night (April 2) the three broadcast network evening shows all aired full
stories on the release of more papers from the files of Harold Ickes
detailing the White House obsession with fundraising. None though
mentioned either of the other fundraising stories described in the April 2
CyberAlert: Ron Brown rewarding donors with government loans and Charlie
Trie getting money from a Chinese-owned bank.
relayed the White House line that they were just trying to keep up with
the Republicans. On World News Tonight ABC's John Donvan stated: "As
hard as the Democrats worked they still raised less than the
Republicans..." Over on the CBS Evening News, Rita Braver asserted:
"In fact, all day long the White House was reminding reporters that
Republicans out-raised the Democrats by more than $200 million dollars in
the last election..."
quite, Baltimore Sun reporter Carl Cannon documents in the April 7 Weekly
Standard. First, Cannon noted that the White House numbers don't include
the $35 million spent by the AFL-CIO for ads attacking Newt Gingrich and
Bob Dole. "And that $35 million doesn't include the thousands of
phone banks, get-out-the-vote organizers, and professional field
operatives that organized labor paid for in 1996. Leo Troy, a professor at
Rutgers University, estimates that this help would have cost 10 times as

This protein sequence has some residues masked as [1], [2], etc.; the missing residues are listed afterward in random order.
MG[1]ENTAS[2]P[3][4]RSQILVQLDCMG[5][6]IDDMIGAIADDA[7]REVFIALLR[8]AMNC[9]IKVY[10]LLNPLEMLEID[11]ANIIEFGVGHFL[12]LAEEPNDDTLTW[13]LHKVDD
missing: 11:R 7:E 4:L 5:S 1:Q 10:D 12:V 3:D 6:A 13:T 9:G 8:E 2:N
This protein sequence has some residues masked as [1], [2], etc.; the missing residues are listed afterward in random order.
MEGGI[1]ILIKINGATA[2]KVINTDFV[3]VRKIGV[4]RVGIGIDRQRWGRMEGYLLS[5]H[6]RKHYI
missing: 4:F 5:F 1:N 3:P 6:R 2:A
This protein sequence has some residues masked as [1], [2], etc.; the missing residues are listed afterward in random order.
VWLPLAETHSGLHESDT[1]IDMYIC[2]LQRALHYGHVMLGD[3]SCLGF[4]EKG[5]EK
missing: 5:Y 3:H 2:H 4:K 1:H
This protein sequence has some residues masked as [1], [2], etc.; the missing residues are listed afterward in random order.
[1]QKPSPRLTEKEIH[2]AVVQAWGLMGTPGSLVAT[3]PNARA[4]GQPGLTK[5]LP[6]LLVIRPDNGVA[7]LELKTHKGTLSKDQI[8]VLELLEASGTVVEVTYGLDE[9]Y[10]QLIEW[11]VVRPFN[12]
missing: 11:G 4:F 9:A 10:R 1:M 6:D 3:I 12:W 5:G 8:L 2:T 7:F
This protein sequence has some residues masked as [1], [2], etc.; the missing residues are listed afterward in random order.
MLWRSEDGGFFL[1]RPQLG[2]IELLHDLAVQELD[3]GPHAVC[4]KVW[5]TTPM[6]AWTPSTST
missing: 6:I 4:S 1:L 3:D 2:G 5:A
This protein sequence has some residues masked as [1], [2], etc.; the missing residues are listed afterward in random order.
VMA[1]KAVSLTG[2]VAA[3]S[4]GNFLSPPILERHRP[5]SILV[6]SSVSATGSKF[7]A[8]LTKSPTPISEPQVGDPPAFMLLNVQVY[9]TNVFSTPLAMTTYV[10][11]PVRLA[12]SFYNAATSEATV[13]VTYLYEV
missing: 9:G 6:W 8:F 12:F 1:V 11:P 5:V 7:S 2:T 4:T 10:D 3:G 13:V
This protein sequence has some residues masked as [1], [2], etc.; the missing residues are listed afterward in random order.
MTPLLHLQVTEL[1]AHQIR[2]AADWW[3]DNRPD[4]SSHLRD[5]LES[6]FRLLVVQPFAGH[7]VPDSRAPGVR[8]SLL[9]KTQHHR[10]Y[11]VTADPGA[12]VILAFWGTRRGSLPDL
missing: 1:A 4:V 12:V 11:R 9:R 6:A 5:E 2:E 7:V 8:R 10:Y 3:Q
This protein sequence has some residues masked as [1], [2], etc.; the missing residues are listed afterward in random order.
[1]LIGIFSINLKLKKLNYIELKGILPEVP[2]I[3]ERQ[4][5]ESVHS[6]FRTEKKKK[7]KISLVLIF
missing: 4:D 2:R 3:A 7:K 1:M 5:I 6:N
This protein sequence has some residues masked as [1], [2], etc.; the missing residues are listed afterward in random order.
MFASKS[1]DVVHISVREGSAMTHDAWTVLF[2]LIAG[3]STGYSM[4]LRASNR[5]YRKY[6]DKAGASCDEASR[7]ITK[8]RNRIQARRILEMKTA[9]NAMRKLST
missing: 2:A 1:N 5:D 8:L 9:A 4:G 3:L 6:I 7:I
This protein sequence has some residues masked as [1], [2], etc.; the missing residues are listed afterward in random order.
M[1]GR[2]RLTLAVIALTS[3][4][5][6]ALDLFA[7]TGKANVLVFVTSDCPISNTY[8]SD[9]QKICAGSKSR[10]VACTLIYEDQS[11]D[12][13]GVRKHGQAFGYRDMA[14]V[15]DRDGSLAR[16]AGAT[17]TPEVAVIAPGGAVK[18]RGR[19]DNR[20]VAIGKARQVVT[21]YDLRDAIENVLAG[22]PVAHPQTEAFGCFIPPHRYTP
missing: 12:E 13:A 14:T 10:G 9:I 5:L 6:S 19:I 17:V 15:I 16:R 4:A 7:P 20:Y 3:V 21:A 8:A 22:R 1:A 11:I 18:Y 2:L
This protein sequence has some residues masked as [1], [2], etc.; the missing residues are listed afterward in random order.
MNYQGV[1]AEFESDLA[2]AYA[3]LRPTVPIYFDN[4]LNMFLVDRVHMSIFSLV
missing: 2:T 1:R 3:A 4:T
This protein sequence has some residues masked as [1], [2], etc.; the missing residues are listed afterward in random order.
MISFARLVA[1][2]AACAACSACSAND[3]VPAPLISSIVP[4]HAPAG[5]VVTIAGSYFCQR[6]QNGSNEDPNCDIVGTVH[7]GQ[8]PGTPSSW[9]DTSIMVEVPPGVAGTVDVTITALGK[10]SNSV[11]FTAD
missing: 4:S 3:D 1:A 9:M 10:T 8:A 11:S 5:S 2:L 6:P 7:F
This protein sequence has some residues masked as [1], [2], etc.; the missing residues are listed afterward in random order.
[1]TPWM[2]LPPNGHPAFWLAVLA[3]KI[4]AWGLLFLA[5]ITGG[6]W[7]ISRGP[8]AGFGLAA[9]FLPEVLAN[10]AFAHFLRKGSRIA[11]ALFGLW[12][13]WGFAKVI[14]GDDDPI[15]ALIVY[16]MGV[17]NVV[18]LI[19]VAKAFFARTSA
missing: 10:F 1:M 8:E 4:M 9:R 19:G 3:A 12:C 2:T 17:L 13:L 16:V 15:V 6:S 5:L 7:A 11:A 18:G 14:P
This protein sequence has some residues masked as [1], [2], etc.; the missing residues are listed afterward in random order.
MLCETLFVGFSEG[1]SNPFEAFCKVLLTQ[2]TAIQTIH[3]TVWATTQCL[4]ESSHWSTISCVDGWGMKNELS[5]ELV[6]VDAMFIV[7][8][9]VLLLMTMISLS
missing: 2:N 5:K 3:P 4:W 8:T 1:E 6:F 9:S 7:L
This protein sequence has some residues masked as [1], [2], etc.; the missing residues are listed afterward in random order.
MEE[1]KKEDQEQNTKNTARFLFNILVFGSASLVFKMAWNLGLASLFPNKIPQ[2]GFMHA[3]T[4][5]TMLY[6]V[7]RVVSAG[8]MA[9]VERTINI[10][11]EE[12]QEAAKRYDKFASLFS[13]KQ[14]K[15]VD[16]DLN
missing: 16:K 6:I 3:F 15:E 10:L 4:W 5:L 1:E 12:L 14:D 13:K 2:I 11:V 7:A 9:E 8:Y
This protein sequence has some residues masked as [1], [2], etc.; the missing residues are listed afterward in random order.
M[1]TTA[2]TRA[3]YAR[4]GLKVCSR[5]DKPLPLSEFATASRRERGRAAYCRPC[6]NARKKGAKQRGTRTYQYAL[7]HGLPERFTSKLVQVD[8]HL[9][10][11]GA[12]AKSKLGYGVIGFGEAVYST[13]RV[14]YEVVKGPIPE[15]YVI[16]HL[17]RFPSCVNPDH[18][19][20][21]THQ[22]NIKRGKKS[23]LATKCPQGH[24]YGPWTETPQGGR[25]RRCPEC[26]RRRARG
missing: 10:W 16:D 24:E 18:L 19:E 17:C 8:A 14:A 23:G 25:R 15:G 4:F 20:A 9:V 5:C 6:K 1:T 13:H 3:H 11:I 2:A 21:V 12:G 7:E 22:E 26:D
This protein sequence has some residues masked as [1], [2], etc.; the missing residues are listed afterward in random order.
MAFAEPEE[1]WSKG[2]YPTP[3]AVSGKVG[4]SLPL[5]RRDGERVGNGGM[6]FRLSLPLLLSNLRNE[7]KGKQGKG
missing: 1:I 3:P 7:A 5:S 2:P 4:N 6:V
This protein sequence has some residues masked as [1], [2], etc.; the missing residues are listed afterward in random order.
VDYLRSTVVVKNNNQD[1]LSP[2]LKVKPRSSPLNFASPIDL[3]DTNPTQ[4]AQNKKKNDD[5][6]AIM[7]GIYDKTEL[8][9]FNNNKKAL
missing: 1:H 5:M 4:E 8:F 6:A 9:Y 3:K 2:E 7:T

much as the AFL-CIO attack ads if the Democrats had to pay for it."
President's numbers include 'hard money' -- campaign contributions of
$1,000 or less from individuals and $5,000 or less from political action
committees." In soft money, the subject of Clinton's problems, the
Democrats raised $122 million in 1995-96, just $19 million less than the
$141 million collected by Republicans.
2) A week and a
half after his article appeared in the Weekly Standard calling for Newt
Gingrich to step aside, Congressman Peter King was interviewed on
The New York
Republican explained his view that Gingrich's personality, not his
political views, made him unpopular, adding: "I don't think the
American people want him to be siding up with Jesse Jackson as opposed to
Katie Couric then
asked: "But in fairness, what is wrong with Newt Gingrich reaching
out to some other groups, extending himself? I mean, can't you catch more
flies with honey. Isn't there something about that? And perhaps the
rigidity of some of the conservative Republicans and their almost
religious adherence to the Contract with America, didn't that ultimately
backfire on them?"
figured out how to get on the media's side: move left so reporters can
defend you while bashing conservatives.
3) On last
weekend's McLaughlin Group the show looked at some wealthy politicians who
spend their own millions on their campaigns. Host John McLaughlin asked,
"Question: Does the personal wealth of a member of Congress make a
difference? Eleanor Clift."
As transcribed by
MRC analyst Geoffrey Dickens, Newsweek's Eleanor Clift responded:
"You know you could have asked each one of those members where they
stand on cutting COLA's for people who are less well off I suppose. But
listen a number of those people, family traditions, Rockefeller, Kennedy,
have long histories of caring about people who are less fortunate. I think
a much bigger problem with this Congress is all of the people,
particularly in the Republican Party, who represent small business and
think government regulation is the worst problem facing the country."